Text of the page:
Quick blog update to shake the dust off of this page – the project is going incredibly well so far. I think the detailed preparation and assistance from knowledgeable friends really helped me capture exactly what I wanted out of the first two shoots (one even lent me a sweet dagger and the other lent me his sweet convertible vintage ride.) My Jack from the Beanstalk story and the Woman with the Red Hood ended up almost exactly how I envisioned them. It also helped to have an incredible hair and make up person, a skilled seamstress and two excellent subjects that captured the look and tone of what I was going for.
That said, it hasn’t left a lot of time to shoot other things (not a complaint.)
I also met with a friend last night regarding showing the actual project and I learned a lot of things about how people who make creative things should actually approach and present what they want to showcase. Note the conscious avoidance of the word “art” and “artist” in that last sentence. I am not an artist, I am a serious business owner *serious face*.
It’s been educational, to say the least, on several levels.
That said, in the past few weeks I’ve noticed some really disappointing behavior. It’s not on me to decide who should be the judge of all-things-photography, but a few of things caught my eye recently and left a bad taste in my mouth. The first was when I clicked on F-Stoppers web site and saw this massive headline story about how a photographer had plagiarized two blog posts from her daily blog of like, hundreds of posts. She wrote an open letter to the photography community apologizing for it. My first reaction was “Who cares? This is stupid.” But then I read the comments. (Note: Never read the comments.) And she was being raked across the coals by people online slamming her work and telling her she’s a terrible person.
Really? It’s a fucking wedding blog. Everyone relax. Jesus.
I know how ugly online culture can be, nothing is worse than the video game industry – where fans are so brutal toward developers (exponentially so if you’re female) that they’ve actually driven a few of the really good ones to simply quit and leave the industry.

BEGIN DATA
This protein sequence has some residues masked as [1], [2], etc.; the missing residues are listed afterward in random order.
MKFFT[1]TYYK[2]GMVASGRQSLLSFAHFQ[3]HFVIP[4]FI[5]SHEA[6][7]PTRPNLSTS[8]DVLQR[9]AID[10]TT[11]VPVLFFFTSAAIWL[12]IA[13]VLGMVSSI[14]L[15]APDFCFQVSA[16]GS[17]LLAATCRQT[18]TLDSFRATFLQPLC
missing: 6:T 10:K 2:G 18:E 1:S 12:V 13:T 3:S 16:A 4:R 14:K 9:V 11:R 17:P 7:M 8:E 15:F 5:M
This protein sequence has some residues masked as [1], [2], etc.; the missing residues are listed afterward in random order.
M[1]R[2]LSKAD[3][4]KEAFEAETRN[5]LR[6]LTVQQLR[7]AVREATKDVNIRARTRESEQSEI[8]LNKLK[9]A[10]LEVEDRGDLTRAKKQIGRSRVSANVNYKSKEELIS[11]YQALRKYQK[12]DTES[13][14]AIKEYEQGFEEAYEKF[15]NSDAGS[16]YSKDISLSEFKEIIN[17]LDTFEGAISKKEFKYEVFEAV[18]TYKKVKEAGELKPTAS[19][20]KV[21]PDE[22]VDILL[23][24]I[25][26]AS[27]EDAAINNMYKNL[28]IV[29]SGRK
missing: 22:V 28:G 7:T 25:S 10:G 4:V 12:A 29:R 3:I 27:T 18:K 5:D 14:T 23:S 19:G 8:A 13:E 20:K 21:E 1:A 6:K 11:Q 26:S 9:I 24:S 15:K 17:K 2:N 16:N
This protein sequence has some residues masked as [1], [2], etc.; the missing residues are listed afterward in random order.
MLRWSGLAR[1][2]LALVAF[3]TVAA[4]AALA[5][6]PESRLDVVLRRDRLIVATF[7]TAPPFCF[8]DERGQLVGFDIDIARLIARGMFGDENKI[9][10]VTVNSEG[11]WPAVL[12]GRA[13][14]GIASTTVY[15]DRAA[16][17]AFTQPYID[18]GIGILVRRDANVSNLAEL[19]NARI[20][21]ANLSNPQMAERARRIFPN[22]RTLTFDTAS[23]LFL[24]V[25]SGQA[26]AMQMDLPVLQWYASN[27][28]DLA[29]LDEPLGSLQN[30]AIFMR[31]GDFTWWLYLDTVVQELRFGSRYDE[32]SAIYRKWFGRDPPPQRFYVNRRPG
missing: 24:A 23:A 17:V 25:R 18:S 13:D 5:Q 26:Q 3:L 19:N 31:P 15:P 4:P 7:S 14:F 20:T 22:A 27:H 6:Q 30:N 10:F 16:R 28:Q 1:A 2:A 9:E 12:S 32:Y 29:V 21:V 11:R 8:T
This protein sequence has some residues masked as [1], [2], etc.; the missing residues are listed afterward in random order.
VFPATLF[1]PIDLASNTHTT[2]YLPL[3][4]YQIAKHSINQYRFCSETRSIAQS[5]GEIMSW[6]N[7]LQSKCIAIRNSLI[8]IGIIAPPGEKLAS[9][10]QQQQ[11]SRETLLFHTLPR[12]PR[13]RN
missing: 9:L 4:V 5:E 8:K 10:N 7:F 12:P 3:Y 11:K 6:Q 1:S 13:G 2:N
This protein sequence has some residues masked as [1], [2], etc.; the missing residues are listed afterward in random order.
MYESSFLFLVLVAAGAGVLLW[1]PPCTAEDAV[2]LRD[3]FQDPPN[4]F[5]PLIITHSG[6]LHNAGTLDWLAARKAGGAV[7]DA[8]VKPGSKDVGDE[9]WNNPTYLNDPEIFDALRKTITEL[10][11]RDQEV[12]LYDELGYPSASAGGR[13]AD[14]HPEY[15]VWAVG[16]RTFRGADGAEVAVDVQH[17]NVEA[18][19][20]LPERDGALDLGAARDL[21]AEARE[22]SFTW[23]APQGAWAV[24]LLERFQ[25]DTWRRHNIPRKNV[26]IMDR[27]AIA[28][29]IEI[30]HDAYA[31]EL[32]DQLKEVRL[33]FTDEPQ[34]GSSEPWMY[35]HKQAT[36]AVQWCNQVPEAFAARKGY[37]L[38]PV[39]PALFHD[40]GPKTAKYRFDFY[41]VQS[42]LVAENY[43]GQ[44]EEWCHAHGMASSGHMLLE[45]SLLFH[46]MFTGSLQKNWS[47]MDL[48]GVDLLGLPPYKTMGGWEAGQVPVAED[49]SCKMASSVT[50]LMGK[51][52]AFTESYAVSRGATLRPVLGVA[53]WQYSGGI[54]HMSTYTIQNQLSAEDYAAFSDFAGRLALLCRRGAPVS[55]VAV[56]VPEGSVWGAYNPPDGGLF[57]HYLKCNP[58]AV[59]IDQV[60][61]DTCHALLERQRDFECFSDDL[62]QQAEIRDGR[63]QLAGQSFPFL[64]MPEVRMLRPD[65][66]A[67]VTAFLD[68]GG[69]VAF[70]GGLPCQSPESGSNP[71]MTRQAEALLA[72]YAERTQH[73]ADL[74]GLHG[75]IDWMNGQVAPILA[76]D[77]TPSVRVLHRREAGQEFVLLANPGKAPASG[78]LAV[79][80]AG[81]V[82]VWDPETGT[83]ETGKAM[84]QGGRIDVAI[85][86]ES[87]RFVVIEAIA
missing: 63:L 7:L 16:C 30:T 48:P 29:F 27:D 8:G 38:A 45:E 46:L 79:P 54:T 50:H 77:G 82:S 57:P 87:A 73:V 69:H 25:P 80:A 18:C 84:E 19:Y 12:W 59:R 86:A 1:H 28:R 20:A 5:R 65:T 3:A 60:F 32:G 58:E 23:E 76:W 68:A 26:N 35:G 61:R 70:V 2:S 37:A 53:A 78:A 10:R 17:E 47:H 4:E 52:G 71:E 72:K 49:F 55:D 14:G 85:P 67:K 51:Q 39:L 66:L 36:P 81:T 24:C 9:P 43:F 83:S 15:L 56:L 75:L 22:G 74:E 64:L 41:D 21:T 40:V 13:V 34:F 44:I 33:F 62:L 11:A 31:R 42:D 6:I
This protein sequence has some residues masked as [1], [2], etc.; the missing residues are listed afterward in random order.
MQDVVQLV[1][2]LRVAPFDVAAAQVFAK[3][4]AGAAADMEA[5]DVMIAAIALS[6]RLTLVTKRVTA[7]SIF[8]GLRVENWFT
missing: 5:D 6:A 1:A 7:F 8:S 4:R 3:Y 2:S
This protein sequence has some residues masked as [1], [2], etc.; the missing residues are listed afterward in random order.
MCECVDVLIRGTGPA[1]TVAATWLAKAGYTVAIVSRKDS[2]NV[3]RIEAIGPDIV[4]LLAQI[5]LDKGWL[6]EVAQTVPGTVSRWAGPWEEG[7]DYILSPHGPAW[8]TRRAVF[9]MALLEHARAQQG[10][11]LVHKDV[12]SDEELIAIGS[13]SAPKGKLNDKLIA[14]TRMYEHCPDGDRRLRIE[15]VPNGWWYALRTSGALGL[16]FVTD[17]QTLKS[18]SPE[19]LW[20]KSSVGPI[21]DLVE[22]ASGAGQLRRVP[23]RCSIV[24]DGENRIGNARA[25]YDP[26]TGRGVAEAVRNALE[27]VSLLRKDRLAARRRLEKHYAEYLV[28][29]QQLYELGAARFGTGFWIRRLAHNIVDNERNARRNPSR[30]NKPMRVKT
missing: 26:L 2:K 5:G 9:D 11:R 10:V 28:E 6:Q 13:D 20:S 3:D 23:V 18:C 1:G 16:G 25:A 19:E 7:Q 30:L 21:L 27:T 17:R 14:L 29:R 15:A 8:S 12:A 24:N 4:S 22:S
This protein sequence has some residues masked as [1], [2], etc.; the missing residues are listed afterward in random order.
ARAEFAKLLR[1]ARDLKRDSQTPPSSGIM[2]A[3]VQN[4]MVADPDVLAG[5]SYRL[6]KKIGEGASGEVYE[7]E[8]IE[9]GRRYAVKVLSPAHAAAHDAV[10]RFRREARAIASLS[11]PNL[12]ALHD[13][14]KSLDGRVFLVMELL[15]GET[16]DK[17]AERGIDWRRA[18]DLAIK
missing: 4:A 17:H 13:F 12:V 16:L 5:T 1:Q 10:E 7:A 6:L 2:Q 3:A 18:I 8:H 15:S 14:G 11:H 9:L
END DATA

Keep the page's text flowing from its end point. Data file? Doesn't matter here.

This leads into the absolute ‘uproar’ over the Nikon DF announcement last week. The DF is a really neat camera body that shoots both film and digital and provides pretty decent specs. It’s a little pricey, maybe, but it’s not worth reacting emotionally about. Is it? What am I missing? It’s a fucking camera. If you don’t want it, don’t buy it. But there were several blogs and comment threads absolutely ranting about how Nikon was DESTROYING PHOTOGRAPHY.
I was so confused – where was the passion and optimism in the craft? Where is the logic? No one at Nikon or the government is forcing anyone to buy it, so what is this outrage?
Thirdly, my friend Curious Josh, who I’ve blogged about before as an amazing event photographer recently was featured in the Huffington Post for his wedding shots of a bride wearing Google Glass. Good for her! Congrats on her nuptials. And that’s so great for Josh. He posted the pics on FB with the HuffPo link and tagged the bride in the photo. How great, to be featured on one of the most read blogs in the U.S., right? Wrong. He had comments from trolls (masquerading as friends, I suppose) about how weird it was and how they disapprove that a bride would “have her own hashtag” and criticism in general.
My mind was blown this morning when I saw the comments. No one of the trolls would dare utter such criticism at say, a cocktail party, if the bride was present BECAUSE THAT’S FUCKING RUDE. Where is your social grace, Internet?
Where is your optimism and love, photographers?
Am I the last one standing? Me, the ex-DJ who fucking hates “art” and loooooaaaathes “artists?”
I can’t be all alone, can I?